On the big screen, women have often been treated as second-class citizens and portrayed as helpless creatures, waiting to be rescued by their Prince Charming. This gender gap came to a halt when The Hunger Games (Dir. Gary Ross) was released in theaters. The brave Katniss Everdeen (Jennifer Lawrence) - stood up for someone else – even when it meant risking her own life. The Hunger Games was not only one of the top grossing movies of the year, but it was also one of the very few movies where a woman was able to display her stability and willingness to fight. The Hunger Games, Divergent, and Gravity are some of the recent movies that show a woman’s much greater potential in life centering around: courage, nature, and recognition.
First off, although many people may want to believe social inequality is behind us, it is still on the rise, with American teens in its way. Racism is a perfect example of the a rising inequality affecting teens. Rasim is defined as a belief in differences among races, and although America has come far, racism still remains and it is apparent in police shootings. Racism related shootings are becoming more apparent and frequent. Ferguson, Mo. being the most notorious of these deadly shooting. Police law-enforcement has show signs of disproportionately targeting African Americans in things such as traffic stops. Also few can deny the risk for a black person to be shot in a police shooting then a white person due to the overwhelming percentages.
According to Oxford Dictionary, gender role is defined as “set of social and behavioral norms that are considered to be socially appropriate for individuals of a specific sex in the context of a specific culture”. Gender role created an expectation of how each individual should act, talk, dress etc., based on their biological sex. Over many years, the issue of gender equality has tried to be eradicated but till now this issue still exists. Women, specifically are looked down upon in our society, while men are seen more powerful. Some individuals will argue that women are better off taking the traditional role and being inferior towards men. In this society, there are few women who have proven and destroyed views and perception of all females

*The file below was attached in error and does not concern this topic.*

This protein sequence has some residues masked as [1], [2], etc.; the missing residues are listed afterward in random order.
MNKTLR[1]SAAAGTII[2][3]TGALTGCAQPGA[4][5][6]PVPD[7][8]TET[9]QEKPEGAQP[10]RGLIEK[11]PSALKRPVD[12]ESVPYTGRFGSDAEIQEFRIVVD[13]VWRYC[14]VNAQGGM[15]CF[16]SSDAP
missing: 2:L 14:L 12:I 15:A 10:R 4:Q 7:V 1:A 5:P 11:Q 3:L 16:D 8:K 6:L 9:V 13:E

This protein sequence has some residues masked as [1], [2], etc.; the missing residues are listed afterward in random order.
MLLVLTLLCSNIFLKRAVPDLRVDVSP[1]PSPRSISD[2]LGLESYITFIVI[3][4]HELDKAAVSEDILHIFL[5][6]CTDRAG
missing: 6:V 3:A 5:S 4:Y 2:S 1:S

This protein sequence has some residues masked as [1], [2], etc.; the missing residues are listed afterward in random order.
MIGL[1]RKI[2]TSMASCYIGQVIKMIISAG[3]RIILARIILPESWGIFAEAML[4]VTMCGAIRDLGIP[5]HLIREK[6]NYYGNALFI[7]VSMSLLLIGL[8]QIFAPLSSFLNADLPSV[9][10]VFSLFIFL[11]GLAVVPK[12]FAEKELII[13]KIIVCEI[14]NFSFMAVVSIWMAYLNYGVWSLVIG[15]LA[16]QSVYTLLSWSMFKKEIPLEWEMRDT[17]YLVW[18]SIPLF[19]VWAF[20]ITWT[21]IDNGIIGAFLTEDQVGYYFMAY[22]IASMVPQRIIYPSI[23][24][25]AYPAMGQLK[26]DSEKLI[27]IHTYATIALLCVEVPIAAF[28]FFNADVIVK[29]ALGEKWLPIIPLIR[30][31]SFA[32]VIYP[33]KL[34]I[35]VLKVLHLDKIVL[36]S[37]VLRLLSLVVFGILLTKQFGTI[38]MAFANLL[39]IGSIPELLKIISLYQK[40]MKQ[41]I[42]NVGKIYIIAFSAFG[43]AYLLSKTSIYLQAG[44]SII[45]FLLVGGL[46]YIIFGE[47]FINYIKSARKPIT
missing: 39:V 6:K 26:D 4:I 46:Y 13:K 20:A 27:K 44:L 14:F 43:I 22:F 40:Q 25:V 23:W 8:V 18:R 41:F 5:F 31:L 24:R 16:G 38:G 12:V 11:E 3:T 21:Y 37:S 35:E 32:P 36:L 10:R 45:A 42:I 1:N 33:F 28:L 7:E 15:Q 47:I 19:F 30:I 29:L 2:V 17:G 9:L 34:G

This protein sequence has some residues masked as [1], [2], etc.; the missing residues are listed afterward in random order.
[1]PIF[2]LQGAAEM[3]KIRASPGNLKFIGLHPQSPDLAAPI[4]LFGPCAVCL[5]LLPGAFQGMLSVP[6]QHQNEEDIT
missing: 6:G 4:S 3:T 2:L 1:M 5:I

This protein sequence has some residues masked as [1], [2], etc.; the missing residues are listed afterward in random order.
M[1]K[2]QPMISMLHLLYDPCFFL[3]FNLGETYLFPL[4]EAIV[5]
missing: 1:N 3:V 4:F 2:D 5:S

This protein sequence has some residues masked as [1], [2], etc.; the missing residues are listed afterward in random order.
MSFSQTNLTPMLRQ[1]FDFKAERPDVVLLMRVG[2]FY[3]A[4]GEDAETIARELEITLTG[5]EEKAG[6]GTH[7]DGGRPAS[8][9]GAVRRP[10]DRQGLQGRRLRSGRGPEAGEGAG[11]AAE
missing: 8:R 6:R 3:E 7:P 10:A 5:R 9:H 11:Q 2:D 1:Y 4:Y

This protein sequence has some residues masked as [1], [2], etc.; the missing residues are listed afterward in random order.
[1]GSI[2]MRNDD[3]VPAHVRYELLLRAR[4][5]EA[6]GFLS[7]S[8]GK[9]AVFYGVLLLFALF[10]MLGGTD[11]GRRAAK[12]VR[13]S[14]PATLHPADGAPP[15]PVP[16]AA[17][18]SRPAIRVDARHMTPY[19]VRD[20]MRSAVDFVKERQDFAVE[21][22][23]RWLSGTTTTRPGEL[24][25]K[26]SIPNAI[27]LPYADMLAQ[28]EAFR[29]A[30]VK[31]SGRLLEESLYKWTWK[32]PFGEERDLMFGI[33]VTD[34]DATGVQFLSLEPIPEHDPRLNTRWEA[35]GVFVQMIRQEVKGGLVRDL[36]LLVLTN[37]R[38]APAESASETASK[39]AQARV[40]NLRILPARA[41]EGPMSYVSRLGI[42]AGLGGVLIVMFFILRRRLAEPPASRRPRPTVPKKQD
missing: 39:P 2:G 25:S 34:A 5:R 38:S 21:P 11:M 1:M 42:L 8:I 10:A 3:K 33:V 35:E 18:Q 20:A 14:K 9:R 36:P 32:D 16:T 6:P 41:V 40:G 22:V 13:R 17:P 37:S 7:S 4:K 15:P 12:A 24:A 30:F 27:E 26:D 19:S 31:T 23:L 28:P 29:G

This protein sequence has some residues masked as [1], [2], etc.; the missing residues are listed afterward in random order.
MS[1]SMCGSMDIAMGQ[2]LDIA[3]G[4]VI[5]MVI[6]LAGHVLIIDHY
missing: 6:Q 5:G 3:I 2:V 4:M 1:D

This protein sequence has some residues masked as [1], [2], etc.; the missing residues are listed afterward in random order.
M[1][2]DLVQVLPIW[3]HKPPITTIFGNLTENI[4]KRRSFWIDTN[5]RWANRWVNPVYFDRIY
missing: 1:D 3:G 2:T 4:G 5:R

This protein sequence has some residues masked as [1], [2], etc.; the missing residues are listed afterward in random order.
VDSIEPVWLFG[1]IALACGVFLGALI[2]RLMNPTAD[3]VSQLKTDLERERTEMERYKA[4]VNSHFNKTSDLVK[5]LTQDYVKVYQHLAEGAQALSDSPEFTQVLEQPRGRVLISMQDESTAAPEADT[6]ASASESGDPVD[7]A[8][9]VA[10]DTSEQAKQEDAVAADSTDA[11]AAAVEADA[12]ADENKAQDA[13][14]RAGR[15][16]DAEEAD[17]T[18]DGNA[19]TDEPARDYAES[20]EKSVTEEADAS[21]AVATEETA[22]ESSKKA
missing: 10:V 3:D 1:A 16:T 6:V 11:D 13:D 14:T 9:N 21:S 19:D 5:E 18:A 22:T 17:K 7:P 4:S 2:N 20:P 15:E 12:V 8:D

Gender is deeply embedded into our society. It is pretty much at every level; it is something complex that goes far beyond just being a male or female. Gender impacts what occupations individuals have access to do, what type of activities they can and can’t do and even what colors they can and cannot wear. As mentioned by Catherine G. Valentine, in The Prism of Gender, society has taught us that a real woman is feminine; a real man is masculine and heterosexual; and any deviation is unacceptable and unnatural (3). Therefore, we live in a society that is binary, and has taught us that there are only two acceptable genders, male and female, and as a result everything is shaped by that idea. Nonetheless, like stated by Kate Bornstein in Gender
Many people relate sex, gender, and your sexual orientation as the same thing grouped in two categories of male or female traits and preference, however as both authors argue it is imperative to view each as a separate and ever changing category in order to protect peoples beliefs who contradict the earlier statement. “Educating legislators and policymakers about the damage inflicted by sexism and gender stereotyping is a critical component of winning
When I began taking this class (GWS 1000) I knew very little about gender and the different positions it play in sociality today. Growing up you hear about many stereotypes that defines gender and women’s roles, putting them inside little boxes representing a fairy tale form shaped by the media. Gorham states that “Stereotypes give us highly edited and distorted images of groups that tend to support the way groups are treated in society”(2013). Social generalizations of minority groups, have a tendency to reflect the biases and the histories of the majority, with the end goal that the general population being stereotyped are reduced to a couple of attributes that are socially relevant for understanding that group 's placed in the public eye.